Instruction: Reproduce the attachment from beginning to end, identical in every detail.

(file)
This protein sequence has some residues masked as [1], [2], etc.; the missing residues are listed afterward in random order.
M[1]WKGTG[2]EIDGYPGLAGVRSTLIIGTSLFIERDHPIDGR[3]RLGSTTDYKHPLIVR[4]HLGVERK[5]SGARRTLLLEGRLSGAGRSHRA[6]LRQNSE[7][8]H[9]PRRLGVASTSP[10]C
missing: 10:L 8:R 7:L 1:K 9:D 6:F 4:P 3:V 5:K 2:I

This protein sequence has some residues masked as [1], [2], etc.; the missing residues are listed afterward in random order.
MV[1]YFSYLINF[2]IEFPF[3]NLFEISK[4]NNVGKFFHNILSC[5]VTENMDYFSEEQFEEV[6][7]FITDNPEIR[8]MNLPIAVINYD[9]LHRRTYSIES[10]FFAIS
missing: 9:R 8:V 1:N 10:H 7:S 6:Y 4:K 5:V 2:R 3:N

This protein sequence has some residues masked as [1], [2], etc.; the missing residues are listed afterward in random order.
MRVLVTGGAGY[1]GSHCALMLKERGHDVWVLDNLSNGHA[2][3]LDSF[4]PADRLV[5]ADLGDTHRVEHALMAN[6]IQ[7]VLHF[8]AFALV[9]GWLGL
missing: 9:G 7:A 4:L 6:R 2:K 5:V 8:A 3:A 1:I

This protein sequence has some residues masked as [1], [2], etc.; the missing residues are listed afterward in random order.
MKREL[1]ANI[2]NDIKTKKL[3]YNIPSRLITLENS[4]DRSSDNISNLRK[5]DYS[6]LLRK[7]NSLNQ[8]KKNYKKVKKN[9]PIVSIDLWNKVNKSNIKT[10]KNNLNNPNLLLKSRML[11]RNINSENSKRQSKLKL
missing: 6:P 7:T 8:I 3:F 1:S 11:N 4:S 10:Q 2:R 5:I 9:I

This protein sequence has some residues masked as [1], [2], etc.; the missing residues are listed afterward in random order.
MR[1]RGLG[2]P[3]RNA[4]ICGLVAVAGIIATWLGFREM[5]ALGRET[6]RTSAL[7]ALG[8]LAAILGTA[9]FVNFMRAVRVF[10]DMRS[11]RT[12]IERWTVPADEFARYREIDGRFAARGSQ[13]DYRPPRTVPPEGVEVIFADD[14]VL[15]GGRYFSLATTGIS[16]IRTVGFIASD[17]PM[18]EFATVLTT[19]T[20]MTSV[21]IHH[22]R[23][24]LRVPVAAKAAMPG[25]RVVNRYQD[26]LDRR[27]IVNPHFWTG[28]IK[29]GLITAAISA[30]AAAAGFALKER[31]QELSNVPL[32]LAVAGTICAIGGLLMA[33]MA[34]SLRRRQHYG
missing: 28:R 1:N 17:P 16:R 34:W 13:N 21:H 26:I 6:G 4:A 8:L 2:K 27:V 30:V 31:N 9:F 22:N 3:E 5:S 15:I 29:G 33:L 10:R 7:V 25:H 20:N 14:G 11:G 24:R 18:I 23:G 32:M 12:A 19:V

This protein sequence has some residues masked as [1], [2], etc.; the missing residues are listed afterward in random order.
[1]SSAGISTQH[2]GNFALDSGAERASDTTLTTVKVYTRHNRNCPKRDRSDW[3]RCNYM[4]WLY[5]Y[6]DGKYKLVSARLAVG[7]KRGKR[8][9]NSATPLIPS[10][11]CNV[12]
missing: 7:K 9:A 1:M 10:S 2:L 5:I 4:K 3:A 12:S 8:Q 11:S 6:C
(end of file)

This protein sequence has some residues masked as [1], [2], etc.; the missing residues are listed afterward in random order.
M[1]WKGTG[2]EIDGYPGLAGVRSTLIIGTSLFIERDHPIDGR[3]RLGSTTDYKHPLIVR[4]HLGVERK[5]SGARRTLLLEGRLSGAGRSHRA[6]LRQNSE[7][8]H[9]PRRLGVASTSP[10]C
missing: 10:L 8:R 7:L 1:K 9:D 6:F 4:P 3:V 5:K 2:I

This protein sequence has some residues masked as [1], [2], etc.; the missing residues are listed afterward in random order.
MV[1]YFSYLINF[2]IEFPF[3]NLFEISK[4]NNVGKFFHNILSC[5]VTENMDYFSEEQFEEV[6][7]FITDNPEIR[8]MNLPIAVINYD[9]LHRRTYSIES[10]FFAIS
missing: 9:R 8:V 1:N 10:H 7:S 6:Y 4:K 5:V 2:R 3:N

This protein sequence has some residues masked as [1], [2], etc.; the missing residues are listed afterward in random order.
MRVLVTGGAGY[1]GSHCALMLKERGHDVWVLDNLSNGHA[2][3]LDSF[4]PADRLV[5]ADLGDTHRVEHALMAN[6]IQ[7]VLHF[8]AFALV[9]GWLGL
missing: 9:G 7:A 4:L 6:R 2:K 5:V 8:A 3:A 1:I

This protein sequence has some residues masked as [1], [2], etc.; the missing residues are listed afterward in random order.
MKREL[1]ANI[2]NDIKTKKL[3]YNIPSRLITLENS[4]DRSSDNISNLRK[5]DYS[6]LLRK[7]NSLNQ[8]KKNYKKVKKN[9]PIVSIDLWNKVNKSNIKT[10]KNNLNNPNLLLKSRML[11]RNINSENSKRQSKLKL
missing: 6:P 7:T 8:I 3:F 1:S 11:N 4:S 10:Q 2:R 5:I 9:I

This protein sequence has some residues masked as [1], [2], etc.; the missing residues are listed afterward in random order.
MR[1]RGLG[2]P[3]RNA[4]ICGLVAVAGIIATWLGFREM[5]ALGRET[6]RTSAL[7]ALG[8]LAAILGTA[9]FVNFMRAVRVF[10]DMRS[11]RT[12]IERWTVPADEFARYREIDGRFAARGSQ[13]DYRPPRTVPPEGVEVIFADD[14]VL[15]GGRYFSLATTGIS[16]IRTVGFIASD[17]PM[18]EFATVLTT[19]T[20]MTSV[21]IHH[22]R[23][24]LRVPVAAKAAMPG[25]RVVNRYQD[26]LDRR[27]IVNPHFWTG[28]IK[29]GLITAAISA[30]AAAAGFALKER[31]QELSNVPL[32]LAVAGTICAIGGLLMA[33]MA[34]SLRRRQHYG
missing: 28:R 1:N 17:P 16:R 34:W 13:N 21:H 26:I 6:G 4:A 8:L 2:K 27:V 30:V 31:N 9:F 22:N 3:E 5:S 15:I 29:G 33:L 10:R 7:V 25:H 20:N 14:G 11:G 24:R 18:I 23:G 32:M 12:A 19:V

This protein sequence has some residues masked as [1], [2], etc.; the missing residues are listed afterward in random order.
[1]SSAGISTQH[2]GNFALDSGAERASDTTLTTVKVYTRHNRNCPKRDRSDW[3]RCNYM[4]WLY[5]Y[6]DGKYKLVSARLAVG[7]KRGKR[8][9]NSATPLIPS[10][11]CNV[12]
missing: 7:K 9:A 1:M 10:S 2:L 5:I 4:K 3:A 12:S 8:Q 11:S 6:C